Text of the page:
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In almost 40 years of tournament chess I have only once participated in a tournament in which a player was ejected from the tournament ! It happened some years ago at an Open tournament in Lisbon Portugal . The arbiter was watching a game in which the ending was a Q ending and it was a drawn position ... BUT the player with more time on the clock was just trying to run his opponent out of time and win on the clock . The arbiter watched this going on for some time and when the player with more time was clearly NOT making any progress on the board and it became clear that he was simply trying to flag his opponent the arbiter declared the game drawn. The player with more time became furious and even physically threatened the arbiter and challenged him to " step outside " ! ! At this point the arbiter ejected him from the event ! Have you ever witnessed an ejection from a chess event ?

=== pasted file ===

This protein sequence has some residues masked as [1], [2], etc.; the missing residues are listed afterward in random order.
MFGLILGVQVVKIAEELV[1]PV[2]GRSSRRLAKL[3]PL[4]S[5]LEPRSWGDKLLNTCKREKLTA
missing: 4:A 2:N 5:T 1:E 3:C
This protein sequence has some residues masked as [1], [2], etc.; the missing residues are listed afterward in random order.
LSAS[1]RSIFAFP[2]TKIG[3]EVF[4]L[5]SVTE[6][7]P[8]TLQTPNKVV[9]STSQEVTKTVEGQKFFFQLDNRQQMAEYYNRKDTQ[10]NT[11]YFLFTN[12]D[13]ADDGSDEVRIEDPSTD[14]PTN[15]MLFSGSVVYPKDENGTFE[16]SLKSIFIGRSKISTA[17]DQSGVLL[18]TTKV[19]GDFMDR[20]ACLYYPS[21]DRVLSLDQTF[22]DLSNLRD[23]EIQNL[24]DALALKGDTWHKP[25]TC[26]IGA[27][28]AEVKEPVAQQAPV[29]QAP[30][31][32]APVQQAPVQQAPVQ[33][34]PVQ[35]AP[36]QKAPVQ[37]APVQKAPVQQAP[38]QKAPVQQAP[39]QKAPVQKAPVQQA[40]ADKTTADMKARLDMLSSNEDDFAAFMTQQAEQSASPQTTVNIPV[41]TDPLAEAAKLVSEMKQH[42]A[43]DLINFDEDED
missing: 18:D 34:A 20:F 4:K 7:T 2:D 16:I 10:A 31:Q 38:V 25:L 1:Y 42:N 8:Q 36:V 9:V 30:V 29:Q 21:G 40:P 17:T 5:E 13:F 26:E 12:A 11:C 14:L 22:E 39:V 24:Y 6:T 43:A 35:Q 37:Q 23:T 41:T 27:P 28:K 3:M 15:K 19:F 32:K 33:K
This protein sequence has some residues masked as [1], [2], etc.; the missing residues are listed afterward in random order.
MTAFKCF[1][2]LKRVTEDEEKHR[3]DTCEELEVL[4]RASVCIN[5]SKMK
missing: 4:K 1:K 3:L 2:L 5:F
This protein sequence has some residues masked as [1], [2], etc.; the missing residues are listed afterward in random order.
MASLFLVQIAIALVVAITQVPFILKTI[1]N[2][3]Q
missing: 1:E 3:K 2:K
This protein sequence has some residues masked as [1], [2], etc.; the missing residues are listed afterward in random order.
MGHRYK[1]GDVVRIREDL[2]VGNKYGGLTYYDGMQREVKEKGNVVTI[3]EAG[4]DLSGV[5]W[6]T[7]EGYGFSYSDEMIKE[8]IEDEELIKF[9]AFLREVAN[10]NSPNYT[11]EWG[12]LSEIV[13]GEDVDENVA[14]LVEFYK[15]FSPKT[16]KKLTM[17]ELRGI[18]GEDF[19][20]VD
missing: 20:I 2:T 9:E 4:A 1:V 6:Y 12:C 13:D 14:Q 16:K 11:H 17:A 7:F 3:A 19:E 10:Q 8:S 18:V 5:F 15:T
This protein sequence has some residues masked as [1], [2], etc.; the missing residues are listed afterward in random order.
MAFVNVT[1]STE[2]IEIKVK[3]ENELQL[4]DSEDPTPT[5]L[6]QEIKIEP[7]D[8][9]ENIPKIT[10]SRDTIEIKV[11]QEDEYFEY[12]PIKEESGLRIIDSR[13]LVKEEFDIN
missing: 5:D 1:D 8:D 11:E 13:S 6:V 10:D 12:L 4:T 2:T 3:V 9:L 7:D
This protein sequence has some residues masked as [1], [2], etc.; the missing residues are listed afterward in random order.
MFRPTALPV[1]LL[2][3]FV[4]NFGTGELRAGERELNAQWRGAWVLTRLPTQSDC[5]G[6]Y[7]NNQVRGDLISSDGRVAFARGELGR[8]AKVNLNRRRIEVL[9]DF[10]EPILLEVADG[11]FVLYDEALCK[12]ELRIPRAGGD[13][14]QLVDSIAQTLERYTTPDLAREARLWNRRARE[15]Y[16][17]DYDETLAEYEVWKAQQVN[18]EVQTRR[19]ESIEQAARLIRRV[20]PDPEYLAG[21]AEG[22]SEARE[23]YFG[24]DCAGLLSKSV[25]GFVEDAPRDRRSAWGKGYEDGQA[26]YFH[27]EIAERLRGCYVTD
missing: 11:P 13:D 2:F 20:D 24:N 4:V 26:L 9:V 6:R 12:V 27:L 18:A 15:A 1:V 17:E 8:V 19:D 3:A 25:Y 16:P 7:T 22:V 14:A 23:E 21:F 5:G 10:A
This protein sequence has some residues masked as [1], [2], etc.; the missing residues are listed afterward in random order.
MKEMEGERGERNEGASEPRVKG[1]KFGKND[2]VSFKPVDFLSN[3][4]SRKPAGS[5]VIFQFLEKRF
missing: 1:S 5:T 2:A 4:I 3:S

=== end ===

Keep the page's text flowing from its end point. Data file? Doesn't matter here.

I haven't encountered something similar and I have to admit it sounds like an extraordinary situation!
However, playing for the flag should be declared a draw as far as I know! So, the arbiter was right!
Thats completely cheating so what if it was drawn if the other guy was trying to win off time that fine cause if it is truly drawn then the guy who was behind on time shjould have forced repetion or played on into the 50 move or somethin as reasonable as that seems thats completely unfair for the TD to do that.
I disagree! Playing for time in an equal position is immediate draw! No matter anything else!